Tuesday, April 10, 2001

crash brings
pain to the isle

Family members, soldiers
and civilians recall lost loved
ones and colleagues

U.S. victims return Friday

By Gregg K. Kakesako

For years it has been the job of soldiers and civilian specialists of the Army's premier forensic laboratory to console families who have lost loved ones from past wars.

The U.S. Army Central Identification Laboratory also provides them with answers about missing servicemen and finally brings the remains back, if possible, so they would have a grave to visit.

Now the reality of that mission strikes home for 177 soldiers and civilian specialists at the Central Identification Laboratory.

They have lost one of their own.

"It's always been very difficult to lose someone, especially someone who has been very close," said Johnie Webb, the lab's deputy director.

Vietnamese boys wept at their fathers' coffins yesterday
during a funeral service for Air Force officers in Hanoi.
The officers helped search for the remains of
Vietnam War MIAs.

Webb was referring to Army Sgt. 1st Class Tommy James Murphy, a mortuary affairs specialist with the Central Identification Laboratory who was killed Saturday along with six other Americans and nine Vietnamese.

The 16 were part of a Joint Task Force-Full Accounting advance team that was completing the logistics needed to begin another MIA recovery mission in Vietnam on May 3. Now that mission -- the third of four planned for this year -- has been postponed indefinitely.

Webb said Murphy, 38, was "doing something he wanted to do. We all know the dangers and the risks, but he wanted to help the families and to help them find some sort of resolution."

This was Murphy's second tour with the Army laboratory. He came to Hawaii in 1991 and served at the Hickam Air Force Base facility until 1994. He returned in July 1997 and made numerous trips to Asia, Vietnam and the Korea peninsula.

"He was an individual who loved his job," Webb said, "and he was always on a deployment." Webb described the Dawson, Ga., native as "easygoing and caring. A guy who was always there."

A bodybuilder, Murphy worked out a lot, Webb said.

Webb said Murphy was married with two young children.

The other victim, Air Force Master Sgt. Steven L. Moser of San Diego, was stationed in Hawaii at Joint Task Force-Full Accounting's Camp Smith headquarters. He was a Vietnamese linguist and not married.

This was the second tour for Moser, 38, who belonged to a highly specialized section of the military with his knowledge of the Vietnamese language, said Lt. Col. Franklin Childress, a Joint Task Force spokesman.

Also killed Saturday was Lt. Col. George D. "Marty" Martin III, 40, of Hopkins, S.C., who was to take over command of the Hanoi detachment of the MIA task force in July. Martin, a battalion commander based in Fort Drum, N.Y., was a 17-year veteran. The Pentagon listed the hometown of the unit's current commander, Army Lt. Col. Rennie Cory Jr., 43, as Oklahoma City, but his wife, Andrea, told the Fayetteville Observer he was from Fayetteville, N.C.

The Hanoi detachment is one of five JTF-FAs in the region.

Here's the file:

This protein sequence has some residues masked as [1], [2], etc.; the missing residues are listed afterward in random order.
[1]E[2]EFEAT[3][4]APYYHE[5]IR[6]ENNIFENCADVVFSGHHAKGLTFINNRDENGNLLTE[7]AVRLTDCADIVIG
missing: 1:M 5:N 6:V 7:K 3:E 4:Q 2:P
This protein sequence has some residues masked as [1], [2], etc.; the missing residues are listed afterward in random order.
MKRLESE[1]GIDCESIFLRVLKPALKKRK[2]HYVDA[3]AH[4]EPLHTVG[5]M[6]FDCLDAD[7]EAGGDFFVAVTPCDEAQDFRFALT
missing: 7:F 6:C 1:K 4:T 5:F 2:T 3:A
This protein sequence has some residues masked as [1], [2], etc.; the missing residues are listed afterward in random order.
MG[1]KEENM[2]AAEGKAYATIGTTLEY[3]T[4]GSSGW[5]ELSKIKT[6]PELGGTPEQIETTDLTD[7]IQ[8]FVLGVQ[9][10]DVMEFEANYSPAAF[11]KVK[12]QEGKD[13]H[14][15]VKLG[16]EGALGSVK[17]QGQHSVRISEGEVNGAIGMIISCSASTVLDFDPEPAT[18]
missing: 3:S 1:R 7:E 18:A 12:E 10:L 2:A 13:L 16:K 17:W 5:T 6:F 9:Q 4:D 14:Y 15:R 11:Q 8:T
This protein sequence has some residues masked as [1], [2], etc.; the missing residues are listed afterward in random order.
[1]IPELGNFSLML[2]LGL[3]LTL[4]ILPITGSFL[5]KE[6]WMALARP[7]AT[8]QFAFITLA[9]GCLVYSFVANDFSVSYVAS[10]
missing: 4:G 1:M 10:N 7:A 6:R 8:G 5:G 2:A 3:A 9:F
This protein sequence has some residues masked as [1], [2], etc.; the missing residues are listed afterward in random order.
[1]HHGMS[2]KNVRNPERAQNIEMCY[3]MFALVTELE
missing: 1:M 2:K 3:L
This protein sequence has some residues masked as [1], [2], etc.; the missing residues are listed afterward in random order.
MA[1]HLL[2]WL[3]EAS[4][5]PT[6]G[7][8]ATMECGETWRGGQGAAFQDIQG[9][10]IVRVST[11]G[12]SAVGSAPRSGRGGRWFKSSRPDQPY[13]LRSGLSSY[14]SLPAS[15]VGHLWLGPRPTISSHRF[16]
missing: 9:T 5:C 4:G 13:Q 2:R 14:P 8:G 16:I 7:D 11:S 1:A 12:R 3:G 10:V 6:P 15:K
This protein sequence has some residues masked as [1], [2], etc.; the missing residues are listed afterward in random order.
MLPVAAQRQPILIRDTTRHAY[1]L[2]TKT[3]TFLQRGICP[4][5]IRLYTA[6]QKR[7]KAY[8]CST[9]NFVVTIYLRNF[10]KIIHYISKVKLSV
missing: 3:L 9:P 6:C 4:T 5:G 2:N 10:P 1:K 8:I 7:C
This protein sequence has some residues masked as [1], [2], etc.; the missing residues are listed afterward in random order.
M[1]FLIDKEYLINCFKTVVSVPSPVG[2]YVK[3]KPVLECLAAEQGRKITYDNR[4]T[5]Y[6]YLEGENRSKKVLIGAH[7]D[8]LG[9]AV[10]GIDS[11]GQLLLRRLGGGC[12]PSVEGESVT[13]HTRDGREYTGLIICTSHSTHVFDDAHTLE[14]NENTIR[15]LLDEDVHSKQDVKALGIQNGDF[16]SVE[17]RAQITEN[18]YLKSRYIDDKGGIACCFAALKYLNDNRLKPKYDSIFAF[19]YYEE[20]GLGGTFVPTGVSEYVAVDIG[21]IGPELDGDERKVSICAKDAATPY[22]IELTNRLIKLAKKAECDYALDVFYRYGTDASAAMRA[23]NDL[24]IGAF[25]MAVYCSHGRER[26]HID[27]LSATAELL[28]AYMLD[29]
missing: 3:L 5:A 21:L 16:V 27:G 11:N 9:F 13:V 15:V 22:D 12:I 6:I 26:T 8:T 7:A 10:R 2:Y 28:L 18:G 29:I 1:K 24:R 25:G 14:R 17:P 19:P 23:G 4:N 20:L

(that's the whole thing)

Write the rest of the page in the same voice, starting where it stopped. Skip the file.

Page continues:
The other victims were Air Force Maj. Charles E. Lewis of Las Cruces, N.M.; Tech. Sgt. Robert M. Flynn of Huntsville, Ala.; and Navy Chief Petty Officer Pedro Juan Gonzalez of Buckeye, Ariz.

Their bodies will be flown to Hawaii later in the week.

"He said it was the best job he ever had," said Cory's wife, Andrea. "He talked about what all those guys must have felt. He felt it was a real mission."

In addition to his wife, he is survived by four children: 19-year-old Natalie, 17-year-old Caroline, 15-year-old Rennie III and 10-year-old Madelyn.

Until last year Cory was the commander of the 2nd Battalion of the 504th Parachute Infantry Regiment of the 82nd Airborne Division at Fort Bragg, S.C.

Officials were still investigating the cause of the accident, in Quang Binh province, about 280 miles south of Hanoi. The Vietnamese military helicopter exploded on impact into a mountainside Saturday.

The team had canceled a stop in Dong Hoi, the provincial capital, because of bad weather. The helicopter was on its way instead to Hue, Vietnam's ancient capital, when it smashed into the mountain.

The Camp Smith-based JTF-FA has searched for MIA remains from the Vietnam War in Vietnam, Laos, Cambodia and southern China since 1992. Volunteers from the military serve one-year stints with the search team.

This year, five operations are planned in Laos, four in Vietnam and one in Cambodia.

Since the Army Identification Laboratory was established in Thailand in 1973, it has identified the remains of 933 servicemen -- 658 from the Southeast Asia conflict, 20 from the Korean War, 240 from World War II and 15 from the Cold War. It moved its Hickam location in 1976.

Its experts in forensic technology are now working on trying to resolve more than 400 cases from the Korean and Southeast Asian conflicts.

Joint Task Force-Full Accounting was created in 1992 to account for MIAs from the Vietnam war. Its military cadre of 161 investigators, linguists and analysts is drawn from all services. Besides its command operations at Camp Smith, it has three detachments located in Thailand, Vietnam and Laos.

 | | |

Crash victims return
to Honolulu Friday

The seven U.S. victims of the Vietnam helicopter crash will be returning to Hickam Air Force Base, Honolulu, on Friday at 1:30 p.m., it was announced at a news conference this afternoon.

The remains will be taken to the Army's Central Identification Laboratory for processing.

Following that, the bodies will be returned to their respective home towns for burial.

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